Sunday, July 7, 2013

"This old curiosity shop of a world"

I’m Emily and I’m newly 21 and celebrated my birthday in Paris next to Canal St. Martin. Things about me—no one can pronounce my last name; my hair might be red or might be blonde but it’s definitely curly; I say y’all; I have a brother and a sister, of whom I am fiercely proud.

I’m from DC, but have been working in Paris, first with an association that works with African immigrants who have HIV/AIDS. I expected to cry at that job, or to feel pleasantly selfless, but instead I realized the obvious fact that in some places, even Paris, a freckled American girl with a mostly-working knowledge of French doesn’t quite do the trick. Once a man named Jean with a velvet voice tuned for the radio held my hand and cried because he could never go home, and I couldn’t tell him in his own language that it would be okay, because I don’t speak Wolof, and because I knew it wouldn’t be. Well, that gutted me.

Now I work with the regional center for AIDS prevention and we talk to high schoolers about prevention and kindness. In some ways, this is easier – I have a rapport with them because of my age, my skin, how society sees me. But still, I’m off to the side, I watch. Perhaps I do even less here.

I could tell you love stories about Venice and harrowing tales of falling off rocks in Arizona, but I guess for this email I just couldn’t decide which to tell. I want to live on a boat and I want to write beautifully or rawly, and I want to speak five languages but most of all I want to be brave and I want to make a difference, which is a hard thing to plan out.

If you want a 21 year old’s advice, it would be to read Eduardo Galeano’s Voices of Time, which is amazing; William Least Heat-Moon’s Blue Highways; and Arturo Perez-Reverte’s The Nautical Chart, which is a flawed book but still a lovely one.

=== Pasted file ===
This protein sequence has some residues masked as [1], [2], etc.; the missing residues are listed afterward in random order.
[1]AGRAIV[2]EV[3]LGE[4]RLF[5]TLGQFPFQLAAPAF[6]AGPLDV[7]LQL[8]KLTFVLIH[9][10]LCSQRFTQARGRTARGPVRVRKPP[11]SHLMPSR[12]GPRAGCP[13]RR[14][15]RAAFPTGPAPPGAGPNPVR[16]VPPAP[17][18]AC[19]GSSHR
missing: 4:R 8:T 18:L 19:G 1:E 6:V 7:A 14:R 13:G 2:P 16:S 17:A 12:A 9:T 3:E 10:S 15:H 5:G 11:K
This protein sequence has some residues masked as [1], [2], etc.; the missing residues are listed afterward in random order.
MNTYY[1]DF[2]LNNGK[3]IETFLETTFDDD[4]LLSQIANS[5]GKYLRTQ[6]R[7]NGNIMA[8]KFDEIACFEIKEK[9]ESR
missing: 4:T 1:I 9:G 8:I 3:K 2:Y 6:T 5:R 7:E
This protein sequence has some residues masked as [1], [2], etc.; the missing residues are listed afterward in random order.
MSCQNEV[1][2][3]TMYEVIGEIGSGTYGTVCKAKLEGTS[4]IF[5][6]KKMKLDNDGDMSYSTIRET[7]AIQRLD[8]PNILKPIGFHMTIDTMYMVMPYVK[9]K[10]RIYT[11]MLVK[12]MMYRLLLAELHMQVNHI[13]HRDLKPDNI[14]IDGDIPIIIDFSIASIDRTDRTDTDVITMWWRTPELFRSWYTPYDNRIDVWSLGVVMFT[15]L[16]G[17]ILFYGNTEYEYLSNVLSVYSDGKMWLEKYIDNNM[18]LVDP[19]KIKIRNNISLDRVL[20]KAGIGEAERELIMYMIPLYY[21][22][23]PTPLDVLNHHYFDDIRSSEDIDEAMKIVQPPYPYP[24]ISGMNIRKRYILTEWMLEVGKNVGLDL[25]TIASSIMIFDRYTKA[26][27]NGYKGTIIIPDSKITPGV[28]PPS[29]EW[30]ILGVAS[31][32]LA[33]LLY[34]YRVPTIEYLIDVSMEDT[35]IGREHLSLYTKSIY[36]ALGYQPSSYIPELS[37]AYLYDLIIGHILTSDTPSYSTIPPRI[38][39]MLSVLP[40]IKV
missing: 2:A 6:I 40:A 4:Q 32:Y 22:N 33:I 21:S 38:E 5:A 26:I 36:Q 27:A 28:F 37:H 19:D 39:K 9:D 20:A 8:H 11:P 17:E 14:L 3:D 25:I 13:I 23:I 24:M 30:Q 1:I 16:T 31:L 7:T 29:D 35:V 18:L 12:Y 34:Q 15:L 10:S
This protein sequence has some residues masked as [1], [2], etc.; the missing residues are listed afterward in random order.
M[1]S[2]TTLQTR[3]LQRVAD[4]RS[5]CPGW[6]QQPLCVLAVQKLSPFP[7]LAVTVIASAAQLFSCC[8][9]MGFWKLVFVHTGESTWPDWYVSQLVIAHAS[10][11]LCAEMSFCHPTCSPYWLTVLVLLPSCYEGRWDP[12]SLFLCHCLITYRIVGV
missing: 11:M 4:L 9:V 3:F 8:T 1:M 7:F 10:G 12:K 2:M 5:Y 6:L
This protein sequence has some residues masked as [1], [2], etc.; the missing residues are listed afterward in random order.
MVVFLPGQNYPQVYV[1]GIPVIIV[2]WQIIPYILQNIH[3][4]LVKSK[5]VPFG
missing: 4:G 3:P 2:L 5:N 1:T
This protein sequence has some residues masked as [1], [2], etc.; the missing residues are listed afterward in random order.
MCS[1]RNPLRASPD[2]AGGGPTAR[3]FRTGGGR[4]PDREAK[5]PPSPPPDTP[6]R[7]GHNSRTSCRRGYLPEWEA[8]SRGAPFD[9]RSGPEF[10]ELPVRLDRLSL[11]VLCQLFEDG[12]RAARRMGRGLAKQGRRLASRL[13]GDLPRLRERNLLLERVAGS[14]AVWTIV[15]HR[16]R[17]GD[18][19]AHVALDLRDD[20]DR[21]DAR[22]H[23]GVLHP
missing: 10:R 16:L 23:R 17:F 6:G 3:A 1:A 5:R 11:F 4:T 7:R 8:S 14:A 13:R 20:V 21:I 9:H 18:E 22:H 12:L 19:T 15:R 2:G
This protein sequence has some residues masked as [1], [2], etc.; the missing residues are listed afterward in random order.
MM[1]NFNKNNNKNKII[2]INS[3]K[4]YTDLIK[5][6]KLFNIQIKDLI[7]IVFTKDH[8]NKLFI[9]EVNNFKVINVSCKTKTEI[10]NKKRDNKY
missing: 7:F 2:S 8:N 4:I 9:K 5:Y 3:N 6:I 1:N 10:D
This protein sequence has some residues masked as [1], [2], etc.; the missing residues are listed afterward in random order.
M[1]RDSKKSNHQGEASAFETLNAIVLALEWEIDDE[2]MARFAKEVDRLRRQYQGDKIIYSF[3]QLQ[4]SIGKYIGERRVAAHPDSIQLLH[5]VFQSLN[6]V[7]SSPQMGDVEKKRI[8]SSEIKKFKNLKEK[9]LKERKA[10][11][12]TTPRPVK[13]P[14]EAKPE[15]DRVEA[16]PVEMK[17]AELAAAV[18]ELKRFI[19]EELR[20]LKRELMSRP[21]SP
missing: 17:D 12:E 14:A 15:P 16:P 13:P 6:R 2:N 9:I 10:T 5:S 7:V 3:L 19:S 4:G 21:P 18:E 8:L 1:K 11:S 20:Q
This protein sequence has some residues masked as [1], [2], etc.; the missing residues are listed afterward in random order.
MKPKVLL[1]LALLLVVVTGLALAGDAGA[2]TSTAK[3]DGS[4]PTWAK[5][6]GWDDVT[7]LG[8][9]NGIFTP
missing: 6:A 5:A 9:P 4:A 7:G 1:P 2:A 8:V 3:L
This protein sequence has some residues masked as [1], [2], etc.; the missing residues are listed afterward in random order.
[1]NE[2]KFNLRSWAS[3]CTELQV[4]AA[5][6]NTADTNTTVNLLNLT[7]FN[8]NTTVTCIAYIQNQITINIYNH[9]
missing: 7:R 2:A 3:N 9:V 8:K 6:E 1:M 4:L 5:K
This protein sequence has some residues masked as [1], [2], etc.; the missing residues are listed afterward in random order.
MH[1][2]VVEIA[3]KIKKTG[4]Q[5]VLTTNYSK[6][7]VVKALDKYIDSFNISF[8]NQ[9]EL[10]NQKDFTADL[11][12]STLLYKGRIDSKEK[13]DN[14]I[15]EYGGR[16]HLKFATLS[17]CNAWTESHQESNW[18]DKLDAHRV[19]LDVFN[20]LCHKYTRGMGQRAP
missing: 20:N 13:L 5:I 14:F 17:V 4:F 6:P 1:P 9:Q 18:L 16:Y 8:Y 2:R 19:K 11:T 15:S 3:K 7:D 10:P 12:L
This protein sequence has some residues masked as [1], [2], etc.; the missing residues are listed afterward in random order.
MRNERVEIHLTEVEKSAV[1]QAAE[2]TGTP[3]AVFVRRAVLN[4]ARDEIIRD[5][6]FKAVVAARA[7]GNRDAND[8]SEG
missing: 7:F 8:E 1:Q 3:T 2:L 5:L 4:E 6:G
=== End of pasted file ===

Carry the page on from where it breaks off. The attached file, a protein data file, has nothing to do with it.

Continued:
When William Least Heat-Moon interviewed Miz Alice on Tangier Island, she said “Some people sit around and wait for the world to poke them. Right here in this old curiosity shop of a world, they say, ‘Poke me, world.’ Well, you have to keep the challenges coming. Make them up if necessary.” As my mother says, “Suck the marrow out of it.” Adventure is out there.

Please write me because I’d love that. Tell me who you are, how you live, and if you have advice for someone who hasn’t yet come up with a genius plan to fix things. If you’re in Paris, on peut prendre une verre; if you’re in DC, let’s hit up the Portrait Gallery courtyard; if you’re elsewhere, see you soon?

The world is bright and black and disappointing but I swear it is never empty.

I am Emily and I want to save the world and write about it, and I love meeting people, and like Hafiz, “I wish I could show you, when you are lonely or in darkness, the astonishing light of your own being.”

Thank you.


Emily Wolfteich
emily.wolfteich[AT]gmail.com
Paris

P.S. If quantum theory is correct, and there are parallel universes where all things that could have happened in our lives did happen, in at least one of them I’d be in that bright kitchen in Venice with Luca and we’d be making breakfast, and I would just like to say that I don’t know if it’s sad or wonderful that somewhere in space it’s possible that we never lose anyone at all.

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